Bol Bol has Arrived at the Perfect Time
Recently, OTG Basketball profiled a bouncy Texas Longhorn named Jaxson Hayes and declared him a potential lottery pick in the upcoming NBA Draft. Bol Bol, a behemoth of a man from the University of Oregon, looks to challenge Hayes as the best big man prospect in his class. While Hayes has all the tools to become a prototypical rim runner at the next level, Bol has a skill set more suited for today’s evolving game.
The son of shot-blocking legend Manute Bol, Bol Bol measures 7-foot-3 with a reported 7-foot-8 wingspan and a standing reach of 9-foot-7. That’s 7 inches longer than the standing reach of 3x NBA block leader Anthony Davis. It is Bol’s skill set, though, that impresses the most.
He may only have played nine games for the Ducks before suffering an injury, but Bol averaged 21 points per game on an efficient 57 percent on 2-point shots and a blazing 52 percent on 3-pointers! Moreover, he did this while taking 2.8 triples per outing. Considering he drains 75.7 percent of his free throws, Bol’s shooting touch seems to be legitimate.
So, what do we have so far? Bol is a lanky, rim-protecting floor spacer but a deeper look into the film hints that he can be much more than that. When coupled with his underrated vision, his fluidity while handling the ball intimates that Bol has untapped half-court potential.
Let’s begin by looking at his passing ability. Is Bol the next Nikola Jokic? -- absolutely not -- but he can pass out of double teams and find open teammates with crosscourt dishes, like he did versus a tough Houston Cougar defense. In fact, Bol frequently takes advantage of his height to see over defenders and hit teammates on the other side of the floor.
What is most encouraging about his vision is that it seems organic. Bol makes easy reads on offense, keeps the ball moving and displays some natural feel for the game on that end of the court. Check out this sly pass from Bol to a cutting teammate. Not all NBA centers are able to think one play ahead like he does. Furthermore, Bol can pass off of the dribble too.
The future first round pick dribbles with his head up and his teammates benefit from it; the defenders of Eastern Washington University learned that the hard way. During a baseline drive in which EWU thought they had Bol trapped, he still managed to spot a teammate slashing towards the hoop for an easy bucket. How many NBA centers can spin their way down the baseline while keeping their eyes up to make that kind of dish?
That’s a great segue into Bol’s ball-handling. Although he doesn’t have the skill of a guard, Bol has enough talent to lead a fastbreak. While I do not expect him to grab-and-go often on the next level, this transition handling helps determine Bol’s trajectory in half court sets. He has the handle to beat slower bigs to the paint or free up a jumper.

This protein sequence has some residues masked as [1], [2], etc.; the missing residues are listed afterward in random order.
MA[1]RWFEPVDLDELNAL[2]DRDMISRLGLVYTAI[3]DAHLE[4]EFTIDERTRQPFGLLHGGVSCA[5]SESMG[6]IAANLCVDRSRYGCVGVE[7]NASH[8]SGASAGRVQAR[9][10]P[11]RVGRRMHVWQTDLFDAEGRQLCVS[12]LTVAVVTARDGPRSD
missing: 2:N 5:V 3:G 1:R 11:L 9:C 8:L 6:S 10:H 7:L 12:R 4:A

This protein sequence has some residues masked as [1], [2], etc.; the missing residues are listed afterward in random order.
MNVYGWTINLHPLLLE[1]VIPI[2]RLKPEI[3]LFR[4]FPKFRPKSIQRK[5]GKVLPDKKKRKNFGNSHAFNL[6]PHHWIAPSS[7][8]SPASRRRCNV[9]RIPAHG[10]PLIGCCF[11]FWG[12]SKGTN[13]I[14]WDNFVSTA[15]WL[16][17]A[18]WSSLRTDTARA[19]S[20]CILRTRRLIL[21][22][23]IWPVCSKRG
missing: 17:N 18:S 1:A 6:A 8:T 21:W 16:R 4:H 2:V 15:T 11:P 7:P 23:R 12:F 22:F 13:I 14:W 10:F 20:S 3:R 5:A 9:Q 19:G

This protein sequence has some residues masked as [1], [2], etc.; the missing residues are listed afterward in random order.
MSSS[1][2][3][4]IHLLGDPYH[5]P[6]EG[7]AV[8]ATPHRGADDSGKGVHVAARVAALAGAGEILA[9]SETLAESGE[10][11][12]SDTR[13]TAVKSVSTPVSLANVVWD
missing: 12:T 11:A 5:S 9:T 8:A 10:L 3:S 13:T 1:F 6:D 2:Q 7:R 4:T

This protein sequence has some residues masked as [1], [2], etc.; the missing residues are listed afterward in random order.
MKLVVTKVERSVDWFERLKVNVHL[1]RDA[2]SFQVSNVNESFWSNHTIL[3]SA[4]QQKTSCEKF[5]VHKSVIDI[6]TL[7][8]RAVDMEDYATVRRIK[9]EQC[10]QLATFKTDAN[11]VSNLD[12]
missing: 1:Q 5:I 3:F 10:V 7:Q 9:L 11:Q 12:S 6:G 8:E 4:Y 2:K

Look at this nifty inside-out dribble Bol displayed against San Diego. He darts toward the hoop and keeps the ball high to prevent his shot attempt from being blocked: this move directly translates to the NBA. Although it may look elementary, Bol’s ability to pump fake and take one dribble towards the rim before taking a 5-footer can be a go-to move. Being a shooting threat makes this all possible, as even the slightest of fakes gives him the space needed to attack the rim.
Although Bol has not shown the ability to perform eurosteps or hesitation moves, he can do more than line drive to the hoop. Particularly encouraging was a clip of Bol attacking a closeout to drain a mid-range pull-up. He can even dribble into rhythm before sinking a pull-up triple from NBA range. Sometimes Bol realizes that dribbling isn’t necessary: being a 7-footer has its advantages as Bol simply shoots over his defender in this enticing spot-up. His strengths mesh well with the modern game.
Despite being a soft screener, Bol still demonstrates excellent pick-and-pop potential. His footwork in preparation of perimeter jumpers is advanced for someone his size. For instance, watch Bol move behind the 3-point line after this pick and then smoothly can the trey. Although Bol does not dive to the rim often on pick and rolls, his length suggests he could become a lob threat with serious roll gravity.
The development of his offensive skill set aligns extremely well with the way the modern game is changing. Throughout this year’s postseason, lauded centers such as Clint Capela and Rudy Gobert have been on the receiving end of harsh criticism, as opponents target them in the pick and roll and mitigate their rim protection, leading some to question how much they should be played late in playoff games.
Make no mistake, Bol does not have the footspeed to survive pick and roll defense. Until he puts on weight, he will get bullied around as well. But Bol offers something the aforementioned rim runners do not. He can space the floor and potentially be used as a playmaking passer. What makes Bol’s inevitable pick and roll inefficiency tolerable will be his contributions on the other end of the floor. It may be a mere matter of time before teams prefer Brook Lopez to Steven Adams, but when they do Bol Bol and his ilk will be ready.